The survival rate for children diagnosed with cancer has risen from just 10% in the 1950s to nearly 85% today. That's one of the most striking examples of progress in modern medicine.
Federally funded clinical trials, most of them conducted by the National Cancer Institute (NCI), have been especially important in developing new treatments for pediatric cancer.
Though some types of childhood cancer are much more treatable today, others are still proving to be a challenge for researchers.
NIH MedlinePlus magazine spoke with two of NCI's top pediatric oncologists about some of the groundbreaking research achievements of the past decade for children's cancers. They also talked about some of the difficulties doctors still face in treating this disease in kids.
Brigitte C. Widemann, M.D., is chief of NCI's pediatric oncology branch. She helped develop the first medical therapy approved by the U.S. Food and Drug Administration (FDA) to treat tumors in children with neurofibromatosis type 1 (NF1). NF1 tumors are rare but occur more commonly in very young children with NF1.
Malcolm A. Smith, M.D., Ph.D., is the associate branch chief for pediatric oncology at NCI. He is an expert in cancer therapy evaluation. He is also a key NCI liaison to childhood cancer researchers across the country.
What are some of the most recent breakthroughs in childhood cancer treatment?
Dr. Widemann: The development of immunotherapy treatment for acute lymphocytic leukemia (ALL), the most common childhood cancer, is a major breakthrough. In 2017, a type of immunotherapy called CAR T-cell, which uses a strengthened version of the patient's own cells to fight the leukemia, was approved by the FDA for children. It's now one of the most effective treatments for ALL. We also have many clinical trials going on to target other cancers and solid tumors. We're very excited about it and hopeful for similar advances against other types of cancers.
Dr. Smith: We also saw the first FDA-approved immunotherapy for children with high-risk neuroblastoma, a cancer that often presents widely disseminated throughout the body and that can be very difficult to treat. In 2015, based on findings from an NCI-sponsored clinical trial, the FDA approved the antibody therapy drug dinutuximab for high-risk neuroblastoma. The drug binds to a molecule on the surface of the neuroblastoma cells, causing an immune response that can kill the cells. In 2019, another NCI-supported trial showed that two back-to-back stem cell transplants are more beneficial for advanced neuroblastoma than just one. Children in the trial who received two transplants, followed by dinutuximab, lived substantially longer without their cancer progressing.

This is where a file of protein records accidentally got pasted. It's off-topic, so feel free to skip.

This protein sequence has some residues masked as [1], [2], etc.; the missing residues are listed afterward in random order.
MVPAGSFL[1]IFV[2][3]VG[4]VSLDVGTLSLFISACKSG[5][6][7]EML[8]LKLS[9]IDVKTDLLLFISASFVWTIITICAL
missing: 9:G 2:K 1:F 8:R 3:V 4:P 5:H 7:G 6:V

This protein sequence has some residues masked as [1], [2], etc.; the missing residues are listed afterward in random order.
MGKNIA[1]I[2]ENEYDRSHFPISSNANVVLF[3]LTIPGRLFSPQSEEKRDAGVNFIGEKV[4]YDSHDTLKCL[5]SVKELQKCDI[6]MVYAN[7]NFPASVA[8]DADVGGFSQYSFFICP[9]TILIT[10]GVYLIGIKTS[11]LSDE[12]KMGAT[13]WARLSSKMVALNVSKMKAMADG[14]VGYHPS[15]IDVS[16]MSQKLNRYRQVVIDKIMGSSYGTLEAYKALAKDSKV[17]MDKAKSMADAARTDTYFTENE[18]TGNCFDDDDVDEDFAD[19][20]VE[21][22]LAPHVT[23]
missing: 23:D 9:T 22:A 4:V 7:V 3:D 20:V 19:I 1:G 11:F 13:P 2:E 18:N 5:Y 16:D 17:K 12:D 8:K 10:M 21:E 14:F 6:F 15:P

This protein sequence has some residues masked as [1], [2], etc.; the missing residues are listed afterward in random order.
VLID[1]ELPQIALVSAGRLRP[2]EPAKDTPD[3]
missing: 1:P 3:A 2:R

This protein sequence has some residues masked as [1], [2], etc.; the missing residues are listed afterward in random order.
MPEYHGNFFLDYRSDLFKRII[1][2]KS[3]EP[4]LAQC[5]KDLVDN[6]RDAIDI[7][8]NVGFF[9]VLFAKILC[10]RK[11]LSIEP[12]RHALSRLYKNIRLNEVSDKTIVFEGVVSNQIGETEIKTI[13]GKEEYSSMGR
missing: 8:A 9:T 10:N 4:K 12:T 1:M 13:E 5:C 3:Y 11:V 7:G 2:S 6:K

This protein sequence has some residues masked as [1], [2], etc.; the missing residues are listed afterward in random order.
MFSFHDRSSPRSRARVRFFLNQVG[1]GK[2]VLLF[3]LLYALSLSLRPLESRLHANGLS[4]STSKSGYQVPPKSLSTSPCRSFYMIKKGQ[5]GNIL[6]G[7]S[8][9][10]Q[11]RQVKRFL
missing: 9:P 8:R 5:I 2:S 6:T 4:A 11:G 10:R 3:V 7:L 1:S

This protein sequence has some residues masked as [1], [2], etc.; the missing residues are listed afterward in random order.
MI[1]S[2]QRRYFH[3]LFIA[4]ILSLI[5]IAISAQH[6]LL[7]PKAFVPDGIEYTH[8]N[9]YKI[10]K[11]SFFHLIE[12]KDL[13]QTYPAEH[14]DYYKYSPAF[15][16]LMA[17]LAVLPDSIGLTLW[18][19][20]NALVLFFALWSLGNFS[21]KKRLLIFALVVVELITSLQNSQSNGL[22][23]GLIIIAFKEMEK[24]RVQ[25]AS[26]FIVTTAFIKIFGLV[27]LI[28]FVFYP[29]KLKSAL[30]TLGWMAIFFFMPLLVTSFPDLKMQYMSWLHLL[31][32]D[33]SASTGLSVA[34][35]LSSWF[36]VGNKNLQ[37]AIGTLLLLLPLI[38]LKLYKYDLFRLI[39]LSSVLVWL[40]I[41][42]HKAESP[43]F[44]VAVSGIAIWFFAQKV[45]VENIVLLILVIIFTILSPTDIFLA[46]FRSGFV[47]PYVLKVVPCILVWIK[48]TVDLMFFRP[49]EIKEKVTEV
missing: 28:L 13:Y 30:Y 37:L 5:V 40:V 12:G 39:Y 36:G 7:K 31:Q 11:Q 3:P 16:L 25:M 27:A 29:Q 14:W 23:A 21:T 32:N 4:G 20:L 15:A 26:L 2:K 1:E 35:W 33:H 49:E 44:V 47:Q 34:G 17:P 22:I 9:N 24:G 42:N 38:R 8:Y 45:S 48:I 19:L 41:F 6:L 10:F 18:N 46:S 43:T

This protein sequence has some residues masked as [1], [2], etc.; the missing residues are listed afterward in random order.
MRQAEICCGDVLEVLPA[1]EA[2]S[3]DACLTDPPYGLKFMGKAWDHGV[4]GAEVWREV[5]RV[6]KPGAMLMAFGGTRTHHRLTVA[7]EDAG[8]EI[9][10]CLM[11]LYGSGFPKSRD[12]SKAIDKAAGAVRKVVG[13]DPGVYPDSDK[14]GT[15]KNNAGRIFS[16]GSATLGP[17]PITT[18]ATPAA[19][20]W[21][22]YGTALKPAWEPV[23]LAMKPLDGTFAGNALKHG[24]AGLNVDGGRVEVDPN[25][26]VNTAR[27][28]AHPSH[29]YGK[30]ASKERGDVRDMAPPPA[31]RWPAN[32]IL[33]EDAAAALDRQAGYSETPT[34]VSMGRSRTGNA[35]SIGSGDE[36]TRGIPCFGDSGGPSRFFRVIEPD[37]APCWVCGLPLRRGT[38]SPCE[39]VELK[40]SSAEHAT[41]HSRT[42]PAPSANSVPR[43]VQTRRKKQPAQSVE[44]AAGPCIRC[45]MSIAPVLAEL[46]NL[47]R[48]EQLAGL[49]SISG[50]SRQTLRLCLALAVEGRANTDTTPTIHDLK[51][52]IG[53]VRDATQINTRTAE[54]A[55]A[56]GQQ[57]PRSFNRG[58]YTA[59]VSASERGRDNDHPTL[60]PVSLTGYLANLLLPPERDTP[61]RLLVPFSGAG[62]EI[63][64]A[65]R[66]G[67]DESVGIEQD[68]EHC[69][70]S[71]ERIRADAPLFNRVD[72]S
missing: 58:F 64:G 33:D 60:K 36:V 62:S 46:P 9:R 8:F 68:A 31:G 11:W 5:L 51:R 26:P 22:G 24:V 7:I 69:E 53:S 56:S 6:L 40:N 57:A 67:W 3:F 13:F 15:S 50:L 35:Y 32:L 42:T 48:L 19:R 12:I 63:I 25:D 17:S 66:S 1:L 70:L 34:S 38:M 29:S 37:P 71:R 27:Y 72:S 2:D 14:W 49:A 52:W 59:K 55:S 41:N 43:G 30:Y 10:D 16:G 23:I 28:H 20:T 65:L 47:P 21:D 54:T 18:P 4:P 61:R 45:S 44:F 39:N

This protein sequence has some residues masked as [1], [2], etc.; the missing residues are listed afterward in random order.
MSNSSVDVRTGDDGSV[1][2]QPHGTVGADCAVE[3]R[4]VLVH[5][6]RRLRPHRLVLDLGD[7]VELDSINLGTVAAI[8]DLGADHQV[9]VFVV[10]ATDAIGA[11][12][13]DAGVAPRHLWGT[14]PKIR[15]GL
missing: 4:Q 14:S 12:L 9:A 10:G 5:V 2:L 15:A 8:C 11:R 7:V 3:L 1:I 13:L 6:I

Childhood cancer survivors often face long-term health effects, including hearing loss, heart damage, impaired fertility, and a higher risk for a second cancer. What is being done to track survivors' health and bring more attention to these effects?
Dr. Smith: The Childhood Cancer Survivor Study, which began in 1994 and is funded by NCI, follows more than 38,000 survivors diagnosed from the 1970s to the 1990s to identify late effects as a result of cancer treatment. The one thing we can do now as we learn more about these long-term effects is to research ways to change the up-front therapy, reducing the use of drugs that cause some of these problems. For example, we are using precision therapy or molecularly targeted therapies that may have fewer short- and long-term effects.
Dr. Widemann: Understanding what drives tumors has the potential to reduce some of the toxicity of chemotherapy. We are working on understanding the genetic makeup of specific tumors so that we can understand which ones may need less treatment. For example, a recent clinical trial had promising results using the tumor-inhibitor drug selumetinib instead of chemotherapy for children with a low-grade type of brain tumor called a glioma.
What is needed to encourage more research and development of treatment for pediatric cancers?
Dr. Widemann: Sharing of data from all cancer centers is important, especially for rare pediatric cancers. When only 30 or 40 children a year get a type of cancer, it's important that we can quickly collect data from each of those cases to do research and get a better understanding of the disease and determine what treatment will be effective and safe.
Dr. Smith: Because pediatric cancers are relatively uncommon compared to adult cancers, we need to be able to collect and share data from all the individual centers nationwide that care for young people with cancer. That's why NCI recently created the Childhood Cancer Data Initiative. Our goals include gathering data from every child, adolescent, and young adult diagnosed with a pediatric cancer, regardless of where they receive care, and creating a national strategy to speed diagnosis and guide treatment for all types of pediatric cancer.